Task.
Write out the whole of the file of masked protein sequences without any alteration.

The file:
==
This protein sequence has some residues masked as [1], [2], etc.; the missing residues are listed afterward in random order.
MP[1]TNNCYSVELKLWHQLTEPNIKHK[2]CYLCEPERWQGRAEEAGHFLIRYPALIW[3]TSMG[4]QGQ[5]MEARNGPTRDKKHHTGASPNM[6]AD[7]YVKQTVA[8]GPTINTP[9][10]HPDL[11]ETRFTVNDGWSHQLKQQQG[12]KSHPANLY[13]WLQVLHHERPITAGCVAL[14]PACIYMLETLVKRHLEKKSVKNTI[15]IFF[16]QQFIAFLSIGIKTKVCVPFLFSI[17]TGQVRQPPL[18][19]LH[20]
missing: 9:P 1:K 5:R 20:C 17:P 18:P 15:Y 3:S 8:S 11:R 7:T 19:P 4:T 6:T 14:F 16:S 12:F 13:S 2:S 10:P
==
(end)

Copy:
This protein sequence has some residues masked as [1], [2], etc.; the missing residues are listed afterward in random order.
MP[1]TNNCYSVELKLWHQLTEPNIKHK[2]CYLCEPERWQGRAEEAGHFLIRYPALIW[3]TSMG[4]QGQ[5]MEARNGPTRDKKHHTGASPNM[6]AD[7]YVKQTVA[8]GPTINTP[9][10]HPDL[11]ETRFTVNDGWSHQLKQQQG[12]KSHPANLY[13]WLQVLHHERPITAGCVAL[14]PACIYMLETLVKRHLEKKSVKNTI[15]IFF[16]QQFIAFLSIGIKTKVCVPFLFSI[17]TGQVRQPPL[18][19]LH[20]
missing: 9:P 1:K 5:R 20:C 17:P 18:P 15:Y 3:S 8:S 11:R 7:T 19:P 4:T 6:T 14:F 16:S 12:F 13:S 2:S 10:P